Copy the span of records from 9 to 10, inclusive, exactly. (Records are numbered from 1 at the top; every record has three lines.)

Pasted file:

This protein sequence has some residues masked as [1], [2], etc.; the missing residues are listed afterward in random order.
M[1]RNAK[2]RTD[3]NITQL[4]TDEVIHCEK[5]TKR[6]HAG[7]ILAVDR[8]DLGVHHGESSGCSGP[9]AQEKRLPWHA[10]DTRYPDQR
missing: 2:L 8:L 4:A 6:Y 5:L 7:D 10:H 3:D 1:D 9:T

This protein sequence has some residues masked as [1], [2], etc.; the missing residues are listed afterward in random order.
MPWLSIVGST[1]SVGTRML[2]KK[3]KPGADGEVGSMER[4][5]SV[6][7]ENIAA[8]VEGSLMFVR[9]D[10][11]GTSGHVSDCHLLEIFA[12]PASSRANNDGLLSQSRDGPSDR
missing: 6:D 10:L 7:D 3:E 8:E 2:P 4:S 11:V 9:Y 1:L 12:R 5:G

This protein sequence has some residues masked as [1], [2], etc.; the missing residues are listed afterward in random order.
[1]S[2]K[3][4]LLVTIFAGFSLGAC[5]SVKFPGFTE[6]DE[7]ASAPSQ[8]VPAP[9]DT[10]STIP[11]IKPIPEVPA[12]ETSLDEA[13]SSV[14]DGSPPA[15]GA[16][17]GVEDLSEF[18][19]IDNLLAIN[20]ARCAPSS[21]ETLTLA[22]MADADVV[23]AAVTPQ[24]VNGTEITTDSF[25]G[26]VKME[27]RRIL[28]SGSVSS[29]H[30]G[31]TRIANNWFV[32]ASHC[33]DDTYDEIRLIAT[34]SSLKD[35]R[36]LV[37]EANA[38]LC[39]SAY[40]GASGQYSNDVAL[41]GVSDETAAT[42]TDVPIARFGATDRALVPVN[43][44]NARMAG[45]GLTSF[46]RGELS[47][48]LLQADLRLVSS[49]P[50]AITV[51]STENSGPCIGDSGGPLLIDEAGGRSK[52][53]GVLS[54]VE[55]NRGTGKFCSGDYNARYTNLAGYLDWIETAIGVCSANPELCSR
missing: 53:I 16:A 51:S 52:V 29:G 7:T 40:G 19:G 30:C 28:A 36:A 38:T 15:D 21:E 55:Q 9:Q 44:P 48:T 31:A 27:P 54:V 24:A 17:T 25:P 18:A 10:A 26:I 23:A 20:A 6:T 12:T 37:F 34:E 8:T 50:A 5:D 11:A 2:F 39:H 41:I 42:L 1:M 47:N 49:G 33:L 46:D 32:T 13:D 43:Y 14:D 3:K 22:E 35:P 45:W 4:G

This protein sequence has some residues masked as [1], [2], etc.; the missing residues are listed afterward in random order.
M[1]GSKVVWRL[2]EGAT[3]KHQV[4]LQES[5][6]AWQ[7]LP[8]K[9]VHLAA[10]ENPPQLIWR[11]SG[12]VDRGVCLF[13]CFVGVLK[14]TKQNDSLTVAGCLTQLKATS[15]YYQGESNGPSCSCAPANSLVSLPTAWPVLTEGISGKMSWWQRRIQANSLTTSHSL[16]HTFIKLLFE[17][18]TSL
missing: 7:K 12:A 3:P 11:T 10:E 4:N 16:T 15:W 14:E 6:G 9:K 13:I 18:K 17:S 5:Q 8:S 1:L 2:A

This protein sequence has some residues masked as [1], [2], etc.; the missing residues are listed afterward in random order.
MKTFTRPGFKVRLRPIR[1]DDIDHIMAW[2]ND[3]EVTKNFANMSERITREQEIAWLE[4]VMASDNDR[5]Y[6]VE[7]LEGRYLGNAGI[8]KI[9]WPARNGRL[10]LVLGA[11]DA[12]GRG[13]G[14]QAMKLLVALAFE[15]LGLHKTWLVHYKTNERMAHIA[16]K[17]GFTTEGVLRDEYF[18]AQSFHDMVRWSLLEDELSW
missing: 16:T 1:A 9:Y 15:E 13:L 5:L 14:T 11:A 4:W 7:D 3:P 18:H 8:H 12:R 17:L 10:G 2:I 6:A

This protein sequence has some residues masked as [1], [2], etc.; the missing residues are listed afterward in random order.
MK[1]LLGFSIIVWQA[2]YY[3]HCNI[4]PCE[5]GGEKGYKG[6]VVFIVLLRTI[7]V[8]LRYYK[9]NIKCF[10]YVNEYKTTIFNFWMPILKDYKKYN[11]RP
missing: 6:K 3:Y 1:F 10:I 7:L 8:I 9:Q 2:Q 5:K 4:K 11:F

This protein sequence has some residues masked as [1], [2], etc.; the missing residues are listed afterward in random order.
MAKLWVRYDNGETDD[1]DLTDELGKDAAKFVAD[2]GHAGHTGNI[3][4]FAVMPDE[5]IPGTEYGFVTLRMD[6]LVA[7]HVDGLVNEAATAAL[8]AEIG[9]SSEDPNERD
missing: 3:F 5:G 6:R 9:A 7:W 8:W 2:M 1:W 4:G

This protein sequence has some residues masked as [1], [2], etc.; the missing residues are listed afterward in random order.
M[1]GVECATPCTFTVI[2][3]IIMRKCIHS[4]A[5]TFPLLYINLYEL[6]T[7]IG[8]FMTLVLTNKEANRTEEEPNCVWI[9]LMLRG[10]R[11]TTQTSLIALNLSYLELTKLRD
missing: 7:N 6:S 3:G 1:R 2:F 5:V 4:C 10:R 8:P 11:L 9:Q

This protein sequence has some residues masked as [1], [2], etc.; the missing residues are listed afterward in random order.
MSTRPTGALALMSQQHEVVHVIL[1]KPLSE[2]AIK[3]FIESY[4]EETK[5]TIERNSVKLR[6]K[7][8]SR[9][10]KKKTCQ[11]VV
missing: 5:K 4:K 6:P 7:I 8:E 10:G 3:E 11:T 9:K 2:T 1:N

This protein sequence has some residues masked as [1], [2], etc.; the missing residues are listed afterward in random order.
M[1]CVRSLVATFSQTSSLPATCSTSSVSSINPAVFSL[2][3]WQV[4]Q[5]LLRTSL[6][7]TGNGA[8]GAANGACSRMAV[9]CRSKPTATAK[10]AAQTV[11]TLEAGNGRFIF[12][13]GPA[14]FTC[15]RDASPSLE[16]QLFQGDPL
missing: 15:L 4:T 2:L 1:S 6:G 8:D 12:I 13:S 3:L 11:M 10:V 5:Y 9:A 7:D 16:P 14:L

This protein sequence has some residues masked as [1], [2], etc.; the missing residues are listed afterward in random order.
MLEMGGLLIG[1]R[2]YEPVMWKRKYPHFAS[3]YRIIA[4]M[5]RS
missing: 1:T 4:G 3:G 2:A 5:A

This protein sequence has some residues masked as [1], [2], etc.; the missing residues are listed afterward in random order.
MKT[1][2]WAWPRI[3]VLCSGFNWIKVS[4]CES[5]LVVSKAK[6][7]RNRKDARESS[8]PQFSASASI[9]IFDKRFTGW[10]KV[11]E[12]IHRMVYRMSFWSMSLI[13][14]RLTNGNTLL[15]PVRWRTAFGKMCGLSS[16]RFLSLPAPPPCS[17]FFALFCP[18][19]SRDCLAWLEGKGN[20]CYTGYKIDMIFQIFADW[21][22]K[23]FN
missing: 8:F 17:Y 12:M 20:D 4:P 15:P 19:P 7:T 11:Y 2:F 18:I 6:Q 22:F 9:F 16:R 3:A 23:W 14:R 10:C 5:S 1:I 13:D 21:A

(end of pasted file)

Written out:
This protein sequence has some residues masked as [1], [2], etc.; the missing residues are listed afterward in random order.
MSTRPTGALALMSQQHEVVHVIL[1]KPLSE[2]AIK[3]FIESY[4]EETK[5]TIERNSVKLR[6]K[7][8]SR[9][10]KKKTCQ[11]VV
missing: 5:K 4:K 6:P 7:I 8:E 10:G 3:E 11:T 9:K 2:T 1:N

This protein sequence has some residues masked as [1], [2], etc.; the missing residues are listed afterward in random order.
M[1]CVRSLVATFSQTSSLPATCSTSSVSSINPAVFSL[2][3]WQV[4]Q[5]LLRTSL[6][7]TGNGA[8]GAANGACSRMAV[9]CRSKPTATAK[10]AAQTV[11]TLEAGNGRFIF[12][13]GPA[14]FTC[15]RDASPSLE[16]QLFQGDPL
missing: 15:L 4:T 2:L 1:S 6:G 8:D 12:I 13:S 3:L 11:M 10:V 5:Y 9:A 7:D 16:P 14:L